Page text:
MC: At what point do you expect Leapfrog's attention to expand into outpatient care?
DELBANCO: Our members have always been interested in outpatient measures. We focused on hospitals because so much more is known about how mistakes get made in hospitals and what kind of interventions can be successful. A lot more work is being done to identify improvements that can be made in outpatient care. My hope is that over time, we can partner with groups like the NCQA. They've started some pilot projects around physician-level measurement and recognition. Another exciting development is that within the next year or year and a half, we'll be able to start broadening our horizons, in part because of work that's being done by the National Quality Forum. They're a national consensus-building organization that includes purchasers, providers, consumer groups, and quality-improvement organizations. They use a consensus process to come up with nationally standardized and endorsed health care performance measures. They will endorse our three leaps, along with measures developed by others that specifically relate to patient safety and other more general quality measures. Eventually, we'll move into measures that deal with physician-level care.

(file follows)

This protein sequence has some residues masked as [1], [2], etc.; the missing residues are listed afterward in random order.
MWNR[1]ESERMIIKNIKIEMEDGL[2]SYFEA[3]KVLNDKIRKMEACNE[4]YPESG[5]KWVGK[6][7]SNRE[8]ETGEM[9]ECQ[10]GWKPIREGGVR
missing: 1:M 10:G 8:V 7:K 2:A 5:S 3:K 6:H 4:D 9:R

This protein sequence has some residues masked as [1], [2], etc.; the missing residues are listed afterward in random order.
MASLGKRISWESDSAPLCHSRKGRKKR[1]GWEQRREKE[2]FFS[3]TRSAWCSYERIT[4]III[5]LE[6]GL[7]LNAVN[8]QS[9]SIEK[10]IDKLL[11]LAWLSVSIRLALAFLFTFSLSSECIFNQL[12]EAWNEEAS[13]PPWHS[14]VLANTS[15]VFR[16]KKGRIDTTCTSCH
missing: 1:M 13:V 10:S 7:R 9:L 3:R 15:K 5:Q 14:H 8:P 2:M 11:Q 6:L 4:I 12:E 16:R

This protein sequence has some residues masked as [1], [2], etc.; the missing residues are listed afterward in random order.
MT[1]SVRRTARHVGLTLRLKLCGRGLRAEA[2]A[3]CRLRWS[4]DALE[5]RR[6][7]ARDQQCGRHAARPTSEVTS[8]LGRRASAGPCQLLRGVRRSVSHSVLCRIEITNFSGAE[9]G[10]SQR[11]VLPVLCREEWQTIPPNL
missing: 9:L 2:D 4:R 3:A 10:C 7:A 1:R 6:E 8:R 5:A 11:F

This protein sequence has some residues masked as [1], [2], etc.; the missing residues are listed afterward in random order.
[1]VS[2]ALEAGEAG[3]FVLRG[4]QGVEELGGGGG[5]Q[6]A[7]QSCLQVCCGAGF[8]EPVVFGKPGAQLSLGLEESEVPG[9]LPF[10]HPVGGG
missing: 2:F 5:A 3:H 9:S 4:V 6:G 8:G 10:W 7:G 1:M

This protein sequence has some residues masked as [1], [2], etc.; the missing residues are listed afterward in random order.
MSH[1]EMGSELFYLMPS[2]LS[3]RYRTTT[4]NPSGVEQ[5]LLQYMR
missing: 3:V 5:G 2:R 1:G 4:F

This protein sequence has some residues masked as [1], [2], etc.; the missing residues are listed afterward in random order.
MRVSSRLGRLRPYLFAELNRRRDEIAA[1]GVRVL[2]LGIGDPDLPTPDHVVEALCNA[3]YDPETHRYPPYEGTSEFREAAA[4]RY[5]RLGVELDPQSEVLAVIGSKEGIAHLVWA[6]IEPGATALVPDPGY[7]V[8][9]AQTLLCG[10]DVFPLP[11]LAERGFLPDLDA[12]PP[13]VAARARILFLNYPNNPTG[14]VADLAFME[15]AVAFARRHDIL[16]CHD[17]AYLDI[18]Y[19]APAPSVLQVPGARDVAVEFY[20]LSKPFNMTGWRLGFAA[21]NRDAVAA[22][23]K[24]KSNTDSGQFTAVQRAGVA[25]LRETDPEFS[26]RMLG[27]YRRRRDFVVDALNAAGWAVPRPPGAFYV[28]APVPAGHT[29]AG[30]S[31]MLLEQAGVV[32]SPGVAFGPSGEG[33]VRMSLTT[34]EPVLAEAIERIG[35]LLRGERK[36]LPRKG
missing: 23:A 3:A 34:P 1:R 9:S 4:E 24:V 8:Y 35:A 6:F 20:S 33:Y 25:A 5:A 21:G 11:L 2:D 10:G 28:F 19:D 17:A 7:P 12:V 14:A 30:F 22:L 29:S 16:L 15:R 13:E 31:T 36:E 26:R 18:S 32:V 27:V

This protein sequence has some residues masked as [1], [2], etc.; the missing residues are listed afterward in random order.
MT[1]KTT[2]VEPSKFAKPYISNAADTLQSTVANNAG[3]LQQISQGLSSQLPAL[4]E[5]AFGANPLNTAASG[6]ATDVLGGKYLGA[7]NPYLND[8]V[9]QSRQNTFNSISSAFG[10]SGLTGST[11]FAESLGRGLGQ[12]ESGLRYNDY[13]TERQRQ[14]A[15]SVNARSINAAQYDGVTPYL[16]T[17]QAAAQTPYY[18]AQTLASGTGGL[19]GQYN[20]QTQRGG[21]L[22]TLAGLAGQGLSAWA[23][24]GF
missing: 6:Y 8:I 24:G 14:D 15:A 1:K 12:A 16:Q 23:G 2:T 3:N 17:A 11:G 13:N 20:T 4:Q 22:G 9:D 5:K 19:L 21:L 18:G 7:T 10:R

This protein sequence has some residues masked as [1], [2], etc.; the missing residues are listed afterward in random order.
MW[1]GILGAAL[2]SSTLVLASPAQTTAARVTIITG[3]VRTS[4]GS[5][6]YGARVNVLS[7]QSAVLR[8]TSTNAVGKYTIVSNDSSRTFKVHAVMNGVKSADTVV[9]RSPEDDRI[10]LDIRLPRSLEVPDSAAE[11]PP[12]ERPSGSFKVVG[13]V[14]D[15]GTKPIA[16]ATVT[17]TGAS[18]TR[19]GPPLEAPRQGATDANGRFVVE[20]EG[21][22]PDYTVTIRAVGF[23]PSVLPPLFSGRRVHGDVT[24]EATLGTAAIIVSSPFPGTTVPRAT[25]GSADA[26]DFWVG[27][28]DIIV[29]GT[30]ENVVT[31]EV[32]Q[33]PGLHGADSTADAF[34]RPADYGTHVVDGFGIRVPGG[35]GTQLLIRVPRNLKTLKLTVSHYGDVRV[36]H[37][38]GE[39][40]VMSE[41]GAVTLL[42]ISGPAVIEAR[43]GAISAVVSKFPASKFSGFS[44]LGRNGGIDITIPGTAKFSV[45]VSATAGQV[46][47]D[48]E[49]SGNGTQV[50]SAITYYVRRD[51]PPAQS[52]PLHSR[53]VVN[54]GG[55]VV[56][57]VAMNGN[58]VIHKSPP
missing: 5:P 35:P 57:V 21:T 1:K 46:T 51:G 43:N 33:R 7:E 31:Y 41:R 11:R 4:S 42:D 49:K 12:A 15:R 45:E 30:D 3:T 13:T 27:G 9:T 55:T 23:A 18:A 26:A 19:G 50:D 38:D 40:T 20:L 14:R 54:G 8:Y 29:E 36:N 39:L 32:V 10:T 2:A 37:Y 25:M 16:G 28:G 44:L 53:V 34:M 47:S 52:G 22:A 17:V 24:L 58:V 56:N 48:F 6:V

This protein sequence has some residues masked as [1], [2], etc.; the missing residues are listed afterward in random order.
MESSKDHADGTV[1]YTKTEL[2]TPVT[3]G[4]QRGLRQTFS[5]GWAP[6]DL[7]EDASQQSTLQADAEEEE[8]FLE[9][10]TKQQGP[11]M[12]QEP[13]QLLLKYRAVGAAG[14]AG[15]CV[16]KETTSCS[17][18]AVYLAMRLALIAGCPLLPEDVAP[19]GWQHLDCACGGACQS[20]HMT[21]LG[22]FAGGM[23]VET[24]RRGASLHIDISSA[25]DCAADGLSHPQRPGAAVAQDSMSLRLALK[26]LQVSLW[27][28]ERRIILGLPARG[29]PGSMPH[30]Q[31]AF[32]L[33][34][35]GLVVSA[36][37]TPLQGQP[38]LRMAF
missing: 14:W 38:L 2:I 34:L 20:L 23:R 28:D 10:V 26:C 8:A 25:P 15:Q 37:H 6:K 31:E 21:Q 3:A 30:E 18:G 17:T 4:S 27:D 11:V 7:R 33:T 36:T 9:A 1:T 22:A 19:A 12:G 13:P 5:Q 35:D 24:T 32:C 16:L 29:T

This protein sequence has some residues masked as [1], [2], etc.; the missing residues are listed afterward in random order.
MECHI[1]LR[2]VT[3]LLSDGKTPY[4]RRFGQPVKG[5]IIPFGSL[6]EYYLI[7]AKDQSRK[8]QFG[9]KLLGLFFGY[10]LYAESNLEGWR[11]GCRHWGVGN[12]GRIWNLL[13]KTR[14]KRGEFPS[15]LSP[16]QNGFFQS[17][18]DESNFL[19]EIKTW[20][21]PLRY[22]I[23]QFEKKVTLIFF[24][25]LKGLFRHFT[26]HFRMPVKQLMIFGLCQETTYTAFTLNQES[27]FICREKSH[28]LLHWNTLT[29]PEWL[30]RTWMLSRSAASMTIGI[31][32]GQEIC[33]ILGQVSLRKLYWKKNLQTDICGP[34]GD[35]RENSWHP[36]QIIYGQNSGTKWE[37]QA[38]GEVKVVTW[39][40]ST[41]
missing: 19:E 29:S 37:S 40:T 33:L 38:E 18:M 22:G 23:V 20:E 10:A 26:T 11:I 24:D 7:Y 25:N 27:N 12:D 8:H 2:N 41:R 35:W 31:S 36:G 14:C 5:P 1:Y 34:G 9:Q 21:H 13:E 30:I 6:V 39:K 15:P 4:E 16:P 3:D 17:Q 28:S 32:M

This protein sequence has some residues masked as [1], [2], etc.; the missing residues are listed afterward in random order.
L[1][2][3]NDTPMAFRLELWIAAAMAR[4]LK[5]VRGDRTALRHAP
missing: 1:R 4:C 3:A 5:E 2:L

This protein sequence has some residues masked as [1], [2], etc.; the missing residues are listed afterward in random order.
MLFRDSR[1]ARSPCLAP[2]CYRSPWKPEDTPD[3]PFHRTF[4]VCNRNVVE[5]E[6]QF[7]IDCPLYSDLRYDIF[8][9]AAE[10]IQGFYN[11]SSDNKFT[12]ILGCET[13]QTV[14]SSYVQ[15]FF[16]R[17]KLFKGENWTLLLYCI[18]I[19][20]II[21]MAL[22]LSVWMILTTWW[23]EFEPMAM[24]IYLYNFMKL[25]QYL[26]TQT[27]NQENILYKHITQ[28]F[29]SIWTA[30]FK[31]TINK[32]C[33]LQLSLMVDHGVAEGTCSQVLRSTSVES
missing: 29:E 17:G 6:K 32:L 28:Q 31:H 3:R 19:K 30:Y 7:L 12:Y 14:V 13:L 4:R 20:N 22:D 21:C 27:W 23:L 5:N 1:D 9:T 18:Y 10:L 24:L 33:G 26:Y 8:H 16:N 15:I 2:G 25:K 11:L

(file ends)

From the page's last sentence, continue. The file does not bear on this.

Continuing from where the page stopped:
MC: Is there much evidence that Leapfrog members have changed purchasing patterns based on how hospitals performed on the first three measures?